• The Runner– The fastest moving of all the characters. The Runner can also pick up and carry another character, but for a limited amount of time. Afterwards he will be tired for a few seconds and will need to regain his strength.
  • The Peace– Has the ability to stop time temporarily. Moves at a normal rate.
  • The Light– The only character with the ability to defeat the Darkness. The Light has a slightly larger radius of light around them as well. Moves at a normal rate.

In order to win a level, the player must have the Light occupy the same room as the Darkness. The lose condition is if the Rock, the Runner, and the Peace are absorbed by the Darkness before the Light occupies the same room as the Darkness. The Rock, the Runner, and the Peace can be absorbed by the Darkness if they are in the same room as the Darkness (without the Light present), or if any of them are in a hallway when the Darkness appears. Below is an example of the win condition, because the Light is in the same room as the Darkness.

FTDdiagram5

Levels are comprised of hallways and rooms, shrouded in black. At the start of each level, the four characters spawn in random areas, and a timer begins to count down. Each character has a radius of light around them, revealing area as the player moves them.

FTDdiagram2

The player can toggle between characters to move them appropriately. It is advantageous for the player to discover as much as the map as they can, because revealing more rooms gives the player more places to store their characters when the Darkness appears, and more opportunities to find the Darkness.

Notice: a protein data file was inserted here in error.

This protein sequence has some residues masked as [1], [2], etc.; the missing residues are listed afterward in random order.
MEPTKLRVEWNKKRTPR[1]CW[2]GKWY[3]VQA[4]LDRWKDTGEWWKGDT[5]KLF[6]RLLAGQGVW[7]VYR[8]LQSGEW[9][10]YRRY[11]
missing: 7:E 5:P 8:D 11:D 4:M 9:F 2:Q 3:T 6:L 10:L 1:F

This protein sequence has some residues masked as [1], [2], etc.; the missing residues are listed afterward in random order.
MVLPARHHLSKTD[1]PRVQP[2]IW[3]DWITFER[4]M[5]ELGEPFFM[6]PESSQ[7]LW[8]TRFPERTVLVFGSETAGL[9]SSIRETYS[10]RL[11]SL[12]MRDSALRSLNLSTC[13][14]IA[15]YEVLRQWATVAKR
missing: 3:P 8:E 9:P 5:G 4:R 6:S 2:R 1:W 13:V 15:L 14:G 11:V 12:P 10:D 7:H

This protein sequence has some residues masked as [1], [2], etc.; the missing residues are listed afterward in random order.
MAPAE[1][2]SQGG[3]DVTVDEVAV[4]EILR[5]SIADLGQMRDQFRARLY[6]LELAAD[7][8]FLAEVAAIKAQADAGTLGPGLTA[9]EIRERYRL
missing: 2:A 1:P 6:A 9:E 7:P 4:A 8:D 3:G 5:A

FTDdiagram6

After the Darkness appears in a room, that room is destroyed, along with any non-Light characters within it. Then the Darkness disappears, and the timer resets. This mechanic repeats until the Darkness is destroyed, or all characters are eliminated.

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When discovered, rooms display two very important types of information: a fraction and a glyph. The fraction represents how many people can fit into a room at a time. For example, a room bearing 0/1 can fit one person at a time, 0/2 two people, etc. The glyph represents the likelihood the Darkness will appear in a room. Ten glyphs represent the likelihood the Darkness will appear in a room, but it will be up to the player to pay attention to environmental hints as to what chance each glyph represents. How those environmental hints will manifest I’m not sure of yet, but it is something that I am currently mulling over.

Creating this game will be a challenge for me, especially since I have only produced games in groups, but I believe it is necessary to my advancement as a game designer. If the game becomes refined enough and I believe it has a decent amount of “fun” to it, I might consider submitting it to Steam, or the Google Play store.

Game development is a journey, and like all sojourns, it is best shared. I welcome comments and input about my projects, or if you have a Game Maker resource you’d like to share with me, by all means send me a link to it! I appreciate everyone who has been reading this blog, and I hope you all look forward to future posts about Fight the Darkness and other projects of mine. Till next time, USCF signing out.